His latest book is concerned with a single work- Beethoven's immortal ninth symphony, with its world famous One To Joy choral finale, using the words of a poem by Friedrich Schiller. Since its world premiere in Vienna in 1824 three years before the great composer's death,it has become a staple of the orchestral repertoire and a cultural icon. Even people who know little about classical music and have never heard the entire symphony are familiar with the famous melody used in that finale set to the words "All men shall become brothers".
In his new book, Sachs gives us the fascinating story of the work's genesis and its history over the years and places the work in its cultural and historical context . Beethoven lived in a time of repression and an Austrian empire ruled by an aristocracy in Vienna and a Europe in which such powerful ruling dynasties as the Hapsburgs, Bourbons and the Romanovs in Russia kept a tight control of their power. The text of the finale was revolutionary and subversive ,with its call for universal brotherhood.
In addition , at the time of its premiere, the ninth symphony was the longest and most complex symphony that had ever been written , and the first one to feature a chorus and four vocal soloists , and so difficult to play and sing that it presented a tremendous challenge to all those who performed it for the first time ,even though orchestras today could almost play it in their sleep .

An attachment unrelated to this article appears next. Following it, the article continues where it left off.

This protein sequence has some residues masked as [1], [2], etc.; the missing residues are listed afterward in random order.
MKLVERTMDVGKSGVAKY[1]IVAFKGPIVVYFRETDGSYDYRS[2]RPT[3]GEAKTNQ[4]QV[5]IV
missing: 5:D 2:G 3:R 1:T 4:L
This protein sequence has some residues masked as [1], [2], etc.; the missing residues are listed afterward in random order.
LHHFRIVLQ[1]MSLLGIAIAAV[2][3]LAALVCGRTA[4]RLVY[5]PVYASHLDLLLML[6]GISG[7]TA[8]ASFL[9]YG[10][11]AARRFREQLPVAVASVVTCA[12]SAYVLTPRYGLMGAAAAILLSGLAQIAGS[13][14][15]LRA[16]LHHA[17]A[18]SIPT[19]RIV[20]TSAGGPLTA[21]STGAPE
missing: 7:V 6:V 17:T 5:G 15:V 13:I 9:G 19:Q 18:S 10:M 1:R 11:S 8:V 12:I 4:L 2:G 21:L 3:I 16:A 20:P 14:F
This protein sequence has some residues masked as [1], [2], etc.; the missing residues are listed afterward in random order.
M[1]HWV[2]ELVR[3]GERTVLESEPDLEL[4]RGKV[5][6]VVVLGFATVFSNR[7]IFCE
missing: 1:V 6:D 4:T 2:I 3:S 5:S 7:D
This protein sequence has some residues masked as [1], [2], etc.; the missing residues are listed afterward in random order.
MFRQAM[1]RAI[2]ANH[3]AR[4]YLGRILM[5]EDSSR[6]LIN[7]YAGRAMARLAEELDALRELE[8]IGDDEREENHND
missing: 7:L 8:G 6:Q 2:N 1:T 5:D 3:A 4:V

The story of the first performance has become the stuff of legend; the deaf composer could not even hear the work yet tried to conduct it ,even though other musicians had to help him do it. Sachs describes this premiere in detail and gives us much interesting information about the circumstances of behind it.
There were no full time professional orchestras at the time; the orchestras of opera companiees sometimes gave concerts and other concerts were ad hoc affairs put together by composers who would hire the musicians on a per performance basis . Extra musicians had to be hired for the unusually large forces needed to perform the ninth.
This great symphony inspired later great composers such as Berlioz and liszt and has gone on to become one of the most important works in the history of classical music. The first movement is stormy and agitated , and the second ,instead of being the slow movement as common in symphonies is the scherzo ;fast and furious,with a calmer middle section followed by a repeat of the first part ,as is usual in scherzos and minuets of symphonies.
The slow movement is next, and is filled with serene lyricism, followed by the famous choral finale which ends in triumph . There are who knows how many recordings of the ninth available on CD and a number of live performances on DVD ,including the one conducted by Leonard Bernstein in 1989 in Berlin to celebrate the fall of the Berlin wall with musicians from several of Europe's greatest orchestras.
For this per4formance ,Bernstein had the chorus and solists replace the German word "Freude " ,meaning joy,with the German word for freedom,which is "Freiheit" ! Other great conductors who have recorded the ninth include Arturo Toscanini,Wilhelm Furtwangler, Otto Klemperer,Herbert von Karajan, Eugen Jochum, Bruno Walter, Sir Georg Solti, Fritz Reiner,Pierre Monteux, Claudio Abbado, Daniel Barenboim, Sir Colin Davis, Bernard Haitink, Riccardo Muti, Lorin Maazel, Sir Charles Mackerras, George Szell and Felix Weingartner ,to name only a handful.
And of course, no classical CD collection should be without at least one recording of this great work ;if you would like to get one and are new to classical music, check arkivmusic.com. And don't miss the book by Harvey Sachs;it will give you much insight into it.